As far as I know airships, specifically rigid-airships, do not have an upper size limit other than what is required by practicality and how willing you are to build gigantic airship sheds. But one question that has been burning inside me recently is how small can an airship, specifically a non rigid airship or blimp, feasibly be and still fly.
I know there is a minimum amount of lifting gas needed but I have never received a straight answer. In the real world, the smallest airship that I know of is Gallagher's airship the White Dwarf. It is about 48 feet long and 17 feet wide with a 17 foot long gondola and 6200 cubic feet of lifting gas capable of lifting almost 400 pounds. The airship is pedal powered so It can't go fast, but in an article I read on Google books it managed to reach 1200 feet in the air.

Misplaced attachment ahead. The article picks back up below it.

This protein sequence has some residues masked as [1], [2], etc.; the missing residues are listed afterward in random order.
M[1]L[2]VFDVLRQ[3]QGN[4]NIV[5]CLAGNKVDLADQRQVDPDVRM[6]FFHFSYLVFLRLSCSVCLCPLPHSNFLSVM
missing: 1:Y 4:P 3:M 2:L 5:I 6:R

Granted, the blimp had been caught by the wind which made it rise to that height but the blimp managed to maintain the height for a few minutes before descending. With the White Dwarf as a reference, what do you think the smallest possible airship (envelope) size is for personal travel? Assume that it is powered by a lightweight magnesium aluminium motor, like that of a motorcycle (light enough to be carried by the average guy), has a 5-7 foot long gondola made from a magnesium aluminium alloy, has a traditional cigar, football, or teardrop shaped envelope, and has enough lifting gas to lift someone off the ground and achieve a maximum Height of 300 to 650 feet using either hydrogen, helium, or hot air.